Japan’s already infamous 34-32 victory over the Springboks during the 2015 Rugby World Cup was an amazing achievement, but it is about so much more than the result itself…
1.It proved rugby can have genuine upsets
Since rugby began, the sports international stage has been dominated by a handful of top nations. In fact, in the history of the Rugby World Cup, the biggest upset has probably been seeing France make it through to numerous finals despite seemingly going into the tournament without a hope in hell. The failure to see any genuine ‘giant killing’ moments put rugby several steps behind even the FIFA World Cup where smaller nations have caused a number of upsets.
Japan’s victory over the Springboks has changed all that. Despite the two teams sitting just ten places apart in the World Rugby rankings, the astronomical achievement can only be appreciated by real rugby fans. Contrast this with Ireland’s 50-7 victory over Canada (a team 12 places below) and you realise how difficult it is for smaller nations to beat tier one sides (Japan have only won one World Cup game in the previous 24 years).
2.It showed teams can win playing rugby the right way
Rugby World Cup games can often be incredibly cagey affairs with teams looking to their set piece to help them win games whilst keeping it tight in open play. Instead Japan embraced their small nimble backline and gave them the freedom to play allowing their pacey backs to throw the ball around and score some impressive tries. The game also showed that you don’t have to have a monster pack in order to compete at the set piece.
This was in contract to the Springboks who tried to use their huge pack to batter their way over the line for the most part. Hopefully this result will encourage other teams to select players based on skill rather than size and brute force. There’s no doubting that it creates for a much better spectacle, but it also means that smaller nations will be able to better compete as they won’t be reliant on trying to find 20 stone monsters in the front row.
3.Bravery was rewarded in every way
Before the game had even begun, Japan showed their intention to come out and play the right way. In previous tournaments they had often selected a second string XV to face the bigger nations in the pool, but this time coach Eddie Jones opted to start his best players, and it paid off big time. Here’s hoping that it encourages other teams to select their best side for every game in the hope of causing yet more upsets in the tournament.
The most impressive aspect however was Japan’s decision to turn down a kick at goal and instead go for all or nothing. If Japan had opted to take the kick and draw the game, it still would have been hailed as a magnificent achievement. As it was, they gambled, went for the victory and got the result almost everyone was hoping for. Hopefully their bravery will rub off on other teams who won’t just select the safe option every time.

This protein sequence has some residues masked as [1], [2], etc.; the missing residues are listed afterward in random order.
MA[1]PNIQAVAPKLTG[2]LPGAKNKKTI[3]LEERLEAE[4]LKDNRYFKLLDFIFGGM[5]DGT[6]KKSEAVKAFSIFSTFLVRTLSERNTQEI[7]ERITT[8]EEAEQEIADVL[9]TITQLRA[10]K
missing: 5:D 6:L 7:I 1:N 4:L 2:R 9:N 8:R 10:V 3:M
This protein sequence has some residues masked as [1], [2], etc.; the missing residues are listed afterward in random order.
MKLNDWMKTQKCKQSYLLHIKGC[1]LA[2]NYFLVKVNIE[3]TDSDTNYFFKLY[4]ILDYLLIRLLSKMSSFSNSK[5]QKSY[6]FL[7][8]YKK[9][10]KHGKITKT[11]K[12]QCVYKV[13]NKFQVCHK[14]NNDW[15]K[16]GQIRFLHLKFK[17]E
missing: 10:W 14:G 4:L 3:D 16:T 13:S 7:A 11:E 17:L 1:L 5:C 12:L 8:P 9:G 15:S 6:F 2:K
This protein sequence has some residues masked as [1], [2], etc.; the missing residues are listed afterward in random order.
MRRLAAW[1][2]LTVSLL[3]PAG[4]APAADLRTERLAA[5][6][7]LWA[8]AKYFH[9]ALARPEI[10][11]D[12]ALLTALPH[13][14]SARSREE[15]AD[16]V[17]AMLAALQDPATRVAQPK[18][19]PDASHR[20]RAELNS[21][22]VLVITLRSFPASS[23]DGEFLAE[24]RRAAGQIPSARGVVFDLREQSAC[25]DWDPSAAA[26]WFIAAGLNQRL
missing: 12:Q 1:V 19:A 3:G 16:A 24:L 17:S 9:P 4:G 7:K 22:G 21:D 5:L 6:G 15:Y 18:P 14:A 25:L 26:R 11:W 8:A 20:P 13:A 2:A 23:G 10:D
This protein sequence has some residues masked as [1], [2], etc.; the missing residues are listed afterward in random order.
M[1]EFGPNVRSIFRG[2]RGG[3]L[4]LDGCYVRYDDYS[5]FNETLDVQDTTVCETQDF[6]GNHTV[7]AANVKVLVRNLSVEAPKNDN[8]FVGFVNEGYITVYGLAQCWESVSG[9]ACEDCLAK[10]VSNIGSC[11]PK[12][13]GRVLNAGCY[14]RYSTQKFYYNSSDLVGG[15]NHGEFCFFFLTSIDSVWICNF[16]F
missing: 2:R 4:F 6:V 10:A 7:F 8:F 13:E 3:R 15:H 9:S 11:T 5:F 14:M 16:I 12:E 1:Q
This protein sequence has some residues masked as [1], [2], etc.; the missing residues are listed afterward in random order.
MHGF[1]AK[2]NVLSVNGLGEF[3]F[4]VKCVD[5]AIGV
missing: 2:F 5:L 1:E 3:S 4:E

4.It comes at a key time for Japanese rugby
2015 is an absolutely key time for rugby in Japan. Not only are they competing in the Rugby World Cup, but if they can get themselves sorted then they will have a team competing in Super Rugby next season, whilst they are also preparing to host the 2019 Rugby World Cup. Add in the Olympics playing host to rugby sevens next year, and 2015 could prove to be a pivotal moment for rugby in Japan.
We’re desperately hoping that the result against the Springboks will kick start the powers that be into some sort of action to get the Japanese Super Rugby franchise moving forwards after it looked like it could be all but over. If they can get this sorted, then who knows what might happen for Japan in 2019. Let’s face it, if rugby can make it big in Japan, then the knock on result could be huge for the sport.
5.It enthralled everyone
It doesn’t matter who you support, or where you were watching the game, but it’s fair to say that every single rugby fan (and even some who have never watched a game before) where absolutely enthralled by yesterdays game. I can honestly say that I’ve never been so nervous, or celebrated a victory quite so emphatically as I did yesterday, even when my own team won. Judging by some of the reactions seen on social media, I certainly wasn’t alone.
Sometimes a game like this one is exactly what a major tournament needs to really kick things off. Far too often, the opening rounds of a World Cup can be cagey affairs, and therefore make it difficult for fans to become too engrossed. This result however is more than enough to get even the most passive of rugby fans fully engaged with the tournament, and ensure that the rest of the World Cup’s matches attract the biggest audience possible.